*Interestingly, these decals, along with the gold lining, came from our friends at the Melbourne Tramcar Preservation Society in Haddon, Victoria, and were brought up to Loftus by Scott Curnow last March. We thank the society for their contribution.
Ian Hanson continues to do touch ups around the car whilst Vic Solomons repaints the handrails silver. All saloon windows have now been reinstalled.
Joe Spinella has applied the tram number and MMTB emblem decals onto the car saloon panels and driver’s aprons respectively.
A protective coat of gloss varnish has been applied to the handrails of the car, with work on repainting the drop centre footboards and drivers cab floors in grey, also now underway.
Repainting is now in the final stages of completion, with current works mainly concentrating on minor paint touch ups to the exterior. Saloon seat bolsters are also being prepared for eventual installation, and work is underway on preparing the interior floors for a repaint into the correct MMTB colours of the era.
Work continues on touch ups to the car, as repainting of the interior floors begin.
Exterior touch ups continue, as the saloon floors are painted back into their original scheme of “Forest Green”. The trolley poles have also been repainted.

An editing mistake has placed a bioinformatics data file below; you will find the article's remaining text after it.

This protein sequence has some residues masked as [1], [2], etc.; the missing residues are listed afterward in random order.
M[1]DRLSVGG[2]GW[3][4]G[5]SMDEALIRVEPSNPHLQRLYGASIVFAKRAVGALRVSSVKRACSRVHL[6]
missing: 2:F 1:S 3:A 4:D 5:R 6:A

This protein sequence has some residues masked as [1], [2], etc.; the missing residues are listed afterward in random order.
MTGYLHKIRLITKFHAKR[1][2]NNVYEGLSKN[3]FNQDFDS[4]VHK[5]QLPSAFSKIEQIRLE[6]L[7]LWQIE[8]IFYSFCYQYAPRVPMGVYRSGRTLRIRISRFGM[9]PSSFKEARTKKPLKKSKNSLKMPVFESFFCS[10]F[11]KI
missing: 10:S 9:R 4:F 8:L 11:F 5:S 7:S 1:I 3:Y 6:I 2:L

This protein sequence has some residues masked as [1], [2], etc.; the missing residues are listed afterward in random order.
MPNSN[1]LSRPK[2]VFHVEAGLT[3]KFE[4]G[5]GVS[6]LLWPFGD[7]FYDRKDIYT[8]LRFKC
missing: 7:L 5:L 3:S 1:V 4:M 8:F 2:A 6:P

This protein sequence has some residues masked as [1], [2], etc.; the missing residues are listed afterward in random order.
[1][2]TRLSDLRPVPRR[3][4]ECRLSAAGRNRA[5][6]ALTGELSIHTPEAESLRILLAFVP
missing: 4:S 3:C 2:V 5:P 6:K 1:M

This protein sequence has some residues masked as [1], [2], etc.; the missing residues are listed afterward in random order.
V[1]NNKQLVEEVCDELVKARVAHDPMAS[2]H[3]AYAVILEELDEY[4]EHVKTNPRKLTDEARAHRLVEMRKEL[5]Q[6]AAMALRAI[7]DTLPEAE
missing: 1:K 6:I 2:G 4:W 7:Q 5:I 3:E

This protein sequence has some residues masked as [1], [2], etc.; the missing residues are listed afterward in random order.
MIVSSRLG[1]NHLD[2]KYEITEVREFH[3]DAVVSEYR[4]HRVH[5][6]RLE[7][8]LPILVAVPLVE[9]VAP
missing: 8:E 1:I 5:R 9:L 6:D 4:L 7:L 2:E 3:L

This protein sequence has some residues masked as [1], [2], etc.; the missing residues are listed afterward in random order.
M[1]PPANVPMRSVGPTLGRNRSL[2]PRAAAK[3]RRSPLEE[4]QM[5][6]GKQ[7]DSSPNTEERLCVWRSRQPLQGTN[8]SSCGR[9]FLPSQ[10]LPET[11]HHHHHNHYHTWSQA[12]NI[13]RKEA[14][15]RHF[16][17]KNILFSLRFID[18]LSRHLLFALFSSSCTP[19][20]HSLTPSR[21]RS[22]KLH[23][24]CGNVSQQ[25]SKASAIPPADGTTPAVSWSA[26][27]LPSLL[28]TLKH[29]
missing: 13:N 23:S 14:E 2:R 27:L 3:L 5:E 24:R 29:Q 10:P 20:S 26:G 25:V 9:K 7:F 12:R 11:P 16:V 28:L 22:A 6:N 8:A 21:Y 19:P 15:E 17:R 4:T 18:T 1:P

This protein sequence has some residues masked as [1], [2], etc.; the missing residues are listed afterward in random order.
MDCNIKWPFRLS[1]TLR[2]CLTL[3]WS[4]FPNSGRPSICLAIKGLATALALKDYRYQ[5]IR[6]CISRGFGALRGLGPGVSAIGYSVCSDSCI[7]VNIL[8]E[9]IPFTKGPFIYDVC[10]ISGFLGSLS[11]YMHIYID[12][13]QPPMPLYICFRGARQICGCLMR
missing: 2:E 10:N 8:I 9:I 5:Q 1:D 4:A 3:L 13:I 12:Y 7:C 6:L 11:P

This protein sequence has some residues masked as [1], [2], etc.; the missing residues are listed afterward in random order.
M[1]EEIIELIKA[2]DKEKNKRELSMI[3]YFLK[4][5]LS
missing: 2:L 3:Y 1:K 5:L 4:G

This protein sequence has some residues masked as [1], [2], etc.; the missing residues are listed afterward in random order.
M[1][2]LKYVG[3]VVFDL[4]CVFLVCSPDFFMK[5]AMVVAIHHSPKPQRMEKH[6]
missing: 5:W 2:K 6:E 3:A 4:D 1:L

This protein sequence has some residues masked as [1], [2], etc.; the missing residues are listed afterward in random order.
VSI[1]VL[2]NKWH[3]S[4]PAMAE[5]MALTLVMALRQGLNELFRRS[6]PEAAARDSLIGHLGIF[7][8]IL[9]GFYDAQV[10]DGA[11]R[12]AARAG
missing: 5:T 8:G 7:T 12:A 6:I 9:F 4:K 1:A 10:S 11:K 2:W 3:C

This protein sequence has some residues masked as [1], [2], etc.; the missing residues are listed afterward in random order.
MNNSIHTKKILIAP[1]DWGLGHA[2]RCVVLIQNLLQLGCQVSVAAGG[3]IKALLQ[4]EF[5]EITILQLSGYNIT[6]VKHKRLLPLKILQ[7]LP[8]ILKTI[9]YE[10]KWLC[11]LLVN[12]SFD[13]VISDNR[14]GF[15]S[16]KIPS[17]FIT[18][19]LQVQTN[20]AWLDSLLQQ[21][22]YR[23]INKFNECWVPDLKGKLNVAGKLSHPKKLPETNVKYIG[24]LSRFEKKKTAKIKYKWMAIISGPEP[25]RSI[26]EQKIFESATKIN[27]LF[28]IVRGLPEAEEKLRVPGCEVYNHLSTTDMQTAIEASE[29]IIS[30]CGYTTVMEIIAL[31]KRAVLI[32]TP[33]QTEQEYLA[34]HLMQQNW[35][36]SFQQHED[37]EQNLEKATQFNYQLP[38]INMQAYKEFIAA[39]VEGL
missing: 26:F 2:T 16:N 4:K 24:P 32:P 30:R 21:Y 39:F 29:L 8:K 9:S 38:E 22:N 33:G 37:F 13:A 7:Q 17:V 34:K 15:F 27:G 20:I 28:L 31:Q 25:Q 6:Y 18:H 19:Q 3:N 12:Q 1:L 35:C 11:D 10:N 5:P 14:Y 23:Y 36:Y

Seat bolsters are being stained in the workshop, before they are eventually coated with a protective gloss varnish. Repainting of the drop-centre floor has also been carried out, with a return to the original colour scheme of “aircraft grey” (with “forest green” under the seats).
Bill Parkinson has spray painted the bogies and lifeguards black, as minor touch ups around the car progress. Work concerning the drop centre floor also continues, as Melbourne W2 step treads are painted and installed, and finishing touches are applied around the “Forest Green” squares under the seats.
Saloon seat bolsters are also placed in their final positions before installation.
249 sits on the depot fan, as it nears the end of its repaint.
The repaint of 249 has been complete for the past two months, however this is the first time the car has had the opportunity to be out in the open for a while, which allows for the opportunity to get a good overall view of the finished result. Needless to say, the tram is looking remarkable.
22nd November – Postscript
W2 249 is now back in normal museum service and has continued to be proven popular with the general public. Video below shows the car doing a run towards Loftus Junction after returning from Sutherland.